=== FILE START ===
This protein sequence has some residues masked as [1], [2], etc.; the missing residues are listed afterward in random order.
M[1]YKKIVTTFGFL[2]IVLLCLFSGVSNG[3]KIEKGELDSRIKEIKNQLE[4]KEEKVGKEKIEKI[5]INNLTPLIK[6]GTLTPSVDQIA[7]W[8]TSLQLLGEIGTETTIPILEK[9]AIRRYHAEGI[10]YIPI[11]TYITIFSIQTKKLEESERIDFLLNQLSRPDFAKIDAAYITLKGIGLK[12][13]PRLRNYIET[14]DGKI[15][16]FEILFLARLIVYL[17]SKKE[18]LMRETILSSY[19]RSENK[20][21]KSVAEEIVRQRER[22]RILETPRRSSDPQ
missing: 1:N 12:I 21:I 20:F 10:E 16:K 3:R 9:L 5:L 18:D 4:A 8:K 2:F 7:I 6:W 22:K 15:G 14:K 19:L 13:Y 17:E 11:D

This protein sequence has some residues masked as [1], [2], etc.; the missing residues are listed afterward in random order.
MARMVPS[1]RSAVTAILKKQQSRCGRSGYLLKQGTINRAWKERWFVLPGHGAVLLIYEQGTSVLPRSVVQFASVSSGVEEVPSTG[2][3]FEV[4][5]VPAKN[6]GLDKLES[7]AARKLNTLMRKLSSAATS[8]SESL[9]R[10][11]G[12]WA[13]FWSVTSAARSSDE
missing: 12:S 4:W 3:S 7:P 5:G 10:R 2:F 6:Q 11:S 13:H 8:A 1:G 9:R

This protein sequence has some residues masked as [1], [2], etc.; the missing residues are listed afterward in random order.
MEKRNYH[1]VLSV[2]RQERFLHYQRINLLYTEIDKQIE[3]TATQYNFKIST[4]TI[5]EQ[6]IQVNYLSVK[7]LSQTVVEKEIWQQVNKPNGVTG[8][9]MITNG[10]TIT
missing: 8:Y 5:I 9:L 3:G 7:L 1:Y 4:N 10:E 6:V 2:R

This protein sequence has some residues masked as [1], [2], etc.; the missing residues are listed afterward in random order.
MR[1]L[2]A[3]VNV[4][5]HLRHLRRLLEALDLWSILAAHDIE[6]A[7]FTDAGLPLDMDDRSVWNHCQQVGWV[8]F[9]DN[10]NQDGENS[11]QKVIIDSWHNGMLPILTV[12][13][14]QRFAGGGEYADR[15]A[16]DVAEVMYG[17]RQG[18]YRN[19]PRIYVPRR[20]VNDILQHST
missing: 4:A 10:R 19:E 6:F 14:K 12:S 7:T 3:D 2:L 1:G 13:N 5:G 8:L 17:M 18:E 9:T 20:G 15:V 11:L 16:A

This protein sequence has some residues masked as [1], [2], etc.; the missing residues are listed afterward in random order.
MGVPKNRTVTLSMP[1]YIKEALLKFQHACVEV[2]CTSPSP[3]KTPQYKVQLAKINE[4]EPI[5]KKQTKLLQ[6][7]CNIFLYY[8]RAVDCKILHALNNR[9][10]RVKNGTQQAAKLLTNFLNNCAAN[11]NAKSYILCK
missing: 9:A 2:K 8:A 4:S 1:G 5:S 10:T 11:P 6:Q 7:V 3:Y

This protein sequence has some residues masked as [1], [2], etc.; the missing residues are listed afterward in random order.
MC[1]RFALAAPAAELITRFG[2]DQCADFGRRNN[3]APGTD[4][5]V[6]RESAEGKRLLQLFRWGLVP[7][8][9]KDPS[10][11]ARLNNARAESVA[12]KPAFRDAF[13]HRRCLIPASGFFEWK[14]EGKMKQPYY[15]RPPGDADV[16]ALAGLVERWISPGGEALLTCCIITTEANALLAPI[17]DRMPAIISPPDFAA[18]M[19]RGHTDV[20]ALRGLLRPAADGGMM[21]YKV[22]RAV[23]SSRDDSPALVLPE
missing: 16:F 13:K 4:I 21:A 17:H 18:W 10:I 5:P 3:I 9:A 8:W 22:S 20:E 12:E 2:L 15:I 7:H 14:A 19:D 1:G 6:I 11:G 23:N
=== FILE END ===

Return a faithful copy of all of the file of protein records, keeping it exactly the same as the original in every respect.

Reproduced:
This protein sequence has some residues masked as [1], [2], etc.; the missing residues are listed afterward in random order.
M[1]YKKIVTTFGFL[2]IVLLCLFSGVSNG[3]KIEKGELDSRIKEIKNQLE[4]KEEKVGKEKIEKI[5]INNLTPLIK[6]GTLTPSVDQIA[7]W[8]TSLQLLGEIGTETTIPILEK[9]AIRRYHAEGI[10]YIPI[11]TYITIFSIQTKKLEESERIDFLLNQLSRPDFAKIDAAYITLKGIGLK[12][13]PRLRNYIET[14]DGKI[15][16]FEILFLARLIVYL[17]SKKE[18]LMRETILSSY[19]RSENK[20][21]KSVAEEIVRQRER[22]RILETPRRSSDPQ
missing: 1:N 12:I 21:I 20:F 10:E 16:K 3:R 9:L 5:L 18:D 4:A 8:K 2:F 7:I 6:W 22:K 15:G 14:K 19:L 13:Y 17:E 11:D

This protein sequence has some residues masked as [1], [2], etc.; the missing residues are listed afterward in random order.
MARMVPS[1]RSAVTAILKKQQSRCGRSGYLLKQGTINRAWKERWFVLPGHGAVLLIYEQGTSVLPRSVVQFASVSSGVEEVPSTG[2][3]FEV[4][5]VPAKN[6]GLDKLES[7]AARKLNTLMRKLSSAATS[8]SESL[9]R[10][11]G[12]WA[13]FWSVTSAARSSDE
missing: 12:S 4:W 3:S 7:P 5:G 10:R 2:F 6:Q 11:S 13:H 8:A 1:G 9:R

This protein sequence has some residues masked as [1], [2], etc.; the missing residues are listed afterward in random order.
MEKRNYH[1]VLSV[2]RQERFLHYQRINLLYTEIDKQIE[3]TATQYNFKIST[4]TI[5]EQ[6]IQVNYLSVK[7]LSQTVVEKEIWQQVNKPNGVTG[8][9]MITNG[10]TIT
missing: 8:Y 5:I 9:L 3:G 7:L 1:Y 4:N 10:E 6:V 2:R

This protein sequence has some residues masked as [1], [2], etc.; the missing residues are listed afterward in random order.
MR[1]L[2]A[3]VNV[4][5]HLRHLRRLLEALDLWSILAAHDIE[6]A[7]FTDAGLPLDMDDRSVWNHCQQVGWV[8]F[9]DN[10]NQDGENS[11]QKVIIDSWHNGMLPILTV[12][13][14]QRFAGGGEYADR[15]A[16]DVAEVMYG[17]RQG[18]YRN[19]PRIYVPRR[20]VNDILQHST
missing: 4:A 10:R 19:E 6:F 14:K 12:S 7:T 3:D 2:L 1:G 13:N 5:G 8:L 17:M 18:E 9:T 20:G 15:V 11:L 16:A

This protein sequence has some residues masked as [1], [2], etc.; the missing residues are listed afterward in random order.
MGVPKNRTVTLSMP[1]YIKEALLKFQHACVEV[2]CTSPSP[3]KTPQYKVQLAKINE[4]EPI[5]KKQTKLLQ[6][7]CNIFLYY[8]RAVDCKILHALNNR[9][10]RVKNGTQQAAKLLTNFLNNCAAN[11]NAKSYILCK
missing: 9:A 2:K 8:A 4:S 1:G 5:S 10:T 11:P 6:Q 7:V 3:Y

This protein sequence has some residues masked as [1], [2], etc.; the missing residues are listed afterward in random order.
MC[1]RFALAAPAAELITRFG[2]DQCADFGRRNN[3]APGTD[4][5]V[6]RESAEGKRLLQLFRWGLVP[7][8][9]KDPS[10][11]ARLNNARAESVA[12]KPAFRDAF[13]HRRCLIPASGFFEWK[14]EGKMKQPYY[15]RPPGDADV[16]ALAGLVERWISPGGEALLTCCIITTEANALLAPI[17]DRMPAIISPPDFAA[18]M[19]RGHTDV[20]ALRGLLRPAADGGMM[21]YKV[22]RAV[23]SSRDDSPALVLPE
missing: 16:F 13:K 4:I 21:A 17:H 18:W 10:I 5:P 3:I 9:A 8:W 22:S 20:E 12:E 2:L 15:I 7:H 14:A 19:D 1:G 6:I 11:G 23:N